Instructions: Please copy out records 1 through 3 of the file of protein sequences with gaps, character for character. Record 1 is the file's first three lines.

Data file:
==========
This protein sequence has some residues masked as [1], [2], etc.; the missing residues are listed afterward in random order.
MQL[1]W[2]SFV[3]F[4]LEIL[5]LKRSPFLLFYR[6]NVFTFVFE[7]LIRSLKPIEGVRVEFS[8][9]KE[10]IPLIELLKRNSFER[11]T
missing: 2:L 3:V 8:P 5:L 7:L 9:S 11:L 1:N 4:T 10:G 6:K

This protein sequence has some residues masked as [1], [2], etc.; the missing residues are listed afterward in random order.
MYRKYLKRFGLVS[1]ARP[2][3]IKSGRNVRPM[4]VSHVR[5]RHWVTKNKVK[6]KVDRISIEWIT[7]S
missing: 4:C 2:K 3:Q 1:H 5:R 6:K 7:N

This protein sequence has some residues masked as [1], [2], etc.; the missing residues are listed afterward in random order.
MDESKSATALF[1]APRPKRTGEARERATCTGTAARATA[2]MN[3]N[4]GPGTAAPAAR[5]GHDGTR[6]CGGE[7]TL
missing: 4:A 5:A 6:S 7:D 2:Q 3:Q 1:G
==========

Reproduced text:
This protein sequence has some residues masked as [1], [2], etc.; the missing residues are listed afterward in random order.
MQL[1]W[2]SFV[3]F[4]LEIL[5]LKRSPFLLFYR[6]NVFTFVFE[7]LIRSLKPIEGVRVEFS[8][9]KE[10]IPLIELLKRNSFER[11]T
missing: 2:L 3:V 8:P 5:L 7:L 9:S 11:L 1:N 4:T 10:G 6:K

This protein sequence has some residues masked as [1], [2], etc.; the missing residues are listed afterward in random order.
MYRKYLKRFGLVS[1]ARP[2][3]IKSGRNVRPM[4]VSHVR[5]RHWVTKNKVK[6]KVDRISIEWIT[7]S
missing: 4:C 2:K 3:Q 1:H 5:R 6:K 7:N

This protein sequence has some residues masked as [1], [2], etc.; the missing residues are listed afterward in random order.
MDESKSATALF[1]APRPKRTGEARERATCTGTAARATA[2]MN[3]N[4]GPGTAAPAAR[5]GHDGTR[6]CGGE[7]TL
missing: 4:A 5:A 6:S 7:D 2:Q 3:Q 1:G